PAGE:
Update for District 72-Rep. Dean Fisher
April 5, 2013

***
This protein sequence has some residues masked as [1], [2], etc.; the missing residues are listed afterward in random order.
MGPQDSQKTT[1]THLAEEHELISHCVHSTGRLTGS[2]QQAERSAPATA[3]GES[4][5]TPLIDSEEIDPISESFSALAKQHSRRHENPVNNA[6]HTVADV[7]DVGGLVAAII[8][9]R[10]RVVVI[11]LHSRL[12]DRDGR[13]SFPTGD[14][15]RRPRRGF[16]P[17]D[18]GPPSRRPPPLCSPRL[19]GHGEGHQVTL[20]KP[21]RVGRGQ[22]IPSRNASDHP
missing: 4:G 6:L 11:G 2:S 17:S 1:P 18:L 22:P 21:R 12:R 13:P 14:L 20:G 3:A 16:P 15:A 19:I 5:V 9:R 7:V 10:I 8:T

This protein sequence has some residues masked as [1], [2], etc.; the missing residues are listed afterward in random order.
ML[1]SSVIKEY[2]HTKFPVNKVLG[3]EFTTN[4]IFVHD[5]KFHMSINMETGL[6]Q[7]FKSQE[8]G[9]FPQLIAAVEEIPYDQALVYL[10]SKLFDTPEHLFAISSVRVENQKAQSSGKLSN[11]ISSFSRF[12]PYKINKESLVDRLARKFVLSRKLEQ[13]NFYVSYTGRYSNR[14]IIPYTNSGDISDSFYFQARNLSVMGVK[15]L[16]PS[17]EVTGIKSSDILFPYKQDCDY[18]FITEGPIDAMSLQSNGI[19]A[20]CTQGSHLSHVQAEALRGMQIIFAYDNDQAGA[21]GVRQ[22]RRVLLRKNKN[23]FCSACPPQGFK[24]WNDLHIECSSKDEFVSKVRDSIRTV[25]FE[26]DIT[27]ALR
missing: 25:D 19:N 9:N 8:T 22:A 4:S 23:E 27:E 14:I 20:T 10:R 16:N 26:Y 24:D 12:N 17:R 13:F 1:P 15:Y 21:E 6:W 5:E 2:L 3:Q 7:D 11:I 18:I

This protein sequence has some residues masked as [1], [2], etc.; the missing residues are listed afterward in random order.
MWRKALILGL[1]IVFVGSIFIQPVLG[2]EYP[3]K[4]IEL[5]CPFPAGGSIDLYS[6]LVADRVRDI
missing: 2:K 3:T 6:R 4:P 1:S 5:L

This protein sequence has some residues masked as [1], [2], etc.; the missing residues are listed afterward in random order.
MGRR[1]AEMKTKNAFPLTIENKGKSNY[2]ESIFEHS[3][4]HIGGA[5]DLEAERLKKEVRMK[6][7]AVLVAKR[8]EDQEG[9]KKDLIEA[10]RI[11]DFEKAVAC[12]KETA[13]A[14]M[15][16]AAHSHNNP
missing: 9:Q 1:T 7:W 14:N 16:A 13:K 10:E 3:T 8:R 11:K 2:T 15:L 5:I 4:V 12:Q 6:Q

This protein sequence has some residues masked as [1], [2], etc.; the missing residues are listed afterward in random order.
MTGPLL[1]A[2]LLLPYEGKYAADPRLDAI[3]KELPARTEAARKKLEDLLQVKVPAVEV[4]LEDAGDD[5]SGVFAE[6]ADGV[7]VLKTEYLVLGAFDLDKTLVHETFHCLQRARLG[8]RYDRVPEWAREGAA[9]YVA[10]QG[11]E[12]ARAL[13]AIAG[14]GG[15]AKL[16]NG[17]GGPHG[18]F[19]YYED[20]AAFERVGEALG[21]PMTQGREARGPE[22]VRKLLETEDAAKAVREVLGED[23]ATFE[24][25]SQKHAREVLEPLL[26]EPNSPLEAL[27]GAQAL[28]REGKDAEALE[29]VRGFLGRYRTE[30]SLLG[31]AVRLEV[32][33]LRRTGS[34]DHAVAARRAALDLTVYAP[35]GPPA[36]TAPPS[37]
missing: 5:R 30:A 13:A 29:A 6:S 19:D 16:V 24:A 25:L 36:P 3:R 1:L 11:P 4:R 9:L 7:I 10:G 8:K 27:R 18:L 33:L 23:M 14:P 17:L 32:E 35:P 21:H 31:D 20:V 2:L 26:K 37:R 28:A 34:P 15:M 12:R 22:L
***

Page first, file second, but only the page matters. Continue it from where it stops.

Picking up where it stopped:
Week ten of the session is done. We continue to debate bills on the floor of the House. Tuesday we passed the century mark on the number of bills debated and voted on. This week the emphasis began to shift to appropriations (budget) bills. We passed three key appropriation bills: Transportation which funds things such as the Department of Transportation, planning, programing, and scale and garage replacement, amongst other things. The Administration and Regulations budget allocates funds for state agencies such as the Governor's office, Department of Inspections and Appeals, and others. The Education appropriations bill funds the Regents schools, Tuition Grant fund for students attending private colleges in Iowa, community colleges, Department for the Blind, and other education items. This bill does not appropriate the supplemental school aid funds for our K-12 schools. Sticking to Principles The House Republican caucus is committed to sound budgeting principles. Two short years ago Iowa faced a $900 million budget shortfall following the excesses of the Culver administration. Today we have refilled our constitutionally mandated budget reserves and we have $688 million ending balance for Fiscal Year 2013. The appropriation bills we just passed are consistent with our four principles of not spending more than we take in, not using one-time money to pay for on-going expenses, not intentionally underfunding programs, and returning unused tax dollars to Iowa's taxpayers. This last principle is the toughest because we need Senate support to enact legislation for those refunds. This year the ongoing revenue is $6.5377 billion, and this year the House budget proposal is $6.4139 billion, 98% of revenue. Revenue growth continues to run ahead of projections, but there is a great deal of uncertainty about future revenue growth due to the on-going threat of drought, slow economic growth nationwide, and the effect of federal sequestration. This budget reflects a 3% increase in spending over last year and it protects priorities of education, health and human services, and public safety. This funding increase includes an additional $10 million for our community colleges, a priority increase because our community colleges helps us fill high demand professions. The funding also includes a two percent increase in supplemental state aid for our K-12 schools. As we are wrapping up week 10 of the session, we have yet to see action from the Senate on pressing issues such as education reform or property tax reform. Another principle that I campaigned on is protection of our 2nd Amendment rights. On Monday, March 18 the House debated and passed House File 535, a bill that makes it illegal to publish lists of firearms permit holders. An incident in New York where a newspaper published an interactive map of where permit holders lived drew national outrage over the practice. The publication of such lists puts firearm owners at risk of being robbed by criminals determined on obtaining a gun, and on the other side, it identifies the households that don't have a gun and thus may be easy pickings for thieves. This bill also contained a provision that toughens the penalties for straw purchases of firearms, the practice of buying a firearm with the intent to transfer it to a person who cannot legally purchase a firearm. This bill passed with broad bipartisan support with a vote of 95 to 3. I hope that bodes well for its passage in the Senate. Closing Comments U.S. Senator Charles Grassley is hosting a Town Hall meeting scheduled for Tuesday, April 2, 8:00 a.m. to 9:00 a.m. at the Tama Civic Center, 305 Siegel St. Unfortunately, I will be at the capitol during his meeting, but I hope you are able to stop by and hear Senator Grassley and let him know your concerns on our nation's issues. The next Marshalltown Chamber Legislative Forum is scheduled for Friday, March 22 at noon at the Fisher Community Center in Marshalltown. Again this week I hosted many visitors to the capitol. On Wednesday, March 20 four young ladies from the Iowa Juvenile Home spent the day learning about state government, job shadowing legislators, and touring the capitol. Their enthusiasm and eagerness to learn was heartwarming. On Thursday the 3rd grade classes from East Marshall visited the capitol. These are the same classes I had the pleasure of speaking to a few weeks ago and it was a blast to greet them at the capitol. Also on Thursday was the annual Firehouse Chili Cook-off Contest with dozens of fire departments from around the state serving up samples of their specialty chili's. Lots of delicious chili's! I would encourage you all to come visit me at the capitol during session. Monday afternoons through Thursdays are best for a visit. Please call or email me ahead so I can be sure to greet you and personally show you the House Chamber and take you on a tour up to the top of the dome. We can also arrange a guided tour of this stunningly beautiful building that is "The Peoples House." As always, I look forward to hearing from you, and I look forward to seeing you around the district, or down here at the capitol.
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